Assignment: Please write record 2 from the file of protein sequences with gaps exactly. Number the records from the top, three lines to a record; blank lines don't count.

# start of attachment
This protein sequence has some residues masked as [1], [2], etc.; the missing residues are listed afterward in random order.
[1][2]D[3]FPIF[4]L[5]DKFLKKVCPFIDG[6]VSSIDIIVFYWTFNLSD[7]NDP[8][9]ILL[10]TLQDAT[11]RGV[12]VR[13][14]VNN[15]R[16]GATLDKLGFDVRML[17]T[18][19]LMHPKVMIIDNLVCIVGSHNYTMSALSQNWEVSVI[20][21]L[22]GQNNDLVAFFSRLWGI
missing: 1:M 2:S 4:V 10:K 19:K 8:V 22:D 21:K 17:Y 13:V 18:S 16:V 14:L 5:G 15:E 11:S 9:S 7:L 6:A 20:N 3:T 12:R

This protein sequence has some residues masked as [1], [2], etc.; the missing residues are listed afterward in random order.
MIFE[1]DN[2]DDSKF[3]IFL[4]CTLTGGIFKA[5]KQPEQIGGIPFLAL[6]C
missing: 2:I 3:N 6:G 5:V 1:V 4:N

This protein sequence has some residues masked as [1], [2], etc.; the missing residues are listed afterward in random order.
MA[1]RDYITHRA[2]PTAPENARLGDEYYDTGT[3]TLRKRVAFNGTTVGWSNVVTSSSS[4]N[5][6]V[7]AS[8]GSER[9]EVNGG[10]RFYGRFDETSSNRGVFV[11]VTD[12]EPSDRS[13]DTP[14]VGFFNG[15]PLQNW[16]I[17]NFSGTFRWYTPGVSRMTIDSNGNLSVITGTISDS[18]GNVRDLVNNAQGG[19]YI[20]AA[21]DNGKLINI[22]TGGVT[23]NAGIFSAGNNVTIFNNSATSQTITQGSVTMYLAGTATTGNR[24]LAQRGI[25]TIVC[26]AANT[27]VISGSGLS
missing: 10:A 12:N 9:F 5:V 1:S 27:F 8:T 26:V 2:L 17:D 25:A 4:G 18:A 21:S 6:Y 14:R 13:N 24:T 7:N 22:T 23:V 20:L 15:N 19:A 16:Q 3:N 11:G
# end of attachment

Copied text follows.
This protein sequence has some residues masked as [1], [2], etc.; the missing residues are listed afterward in random order.
MIFE[1]DN[2]DDSKF[3]IFL[4]CTLTGGIFKA[5]KQPEQIGGIPFLAL[6]C
missing: 2:I 3:N 6:G 5:V 1:V 4:N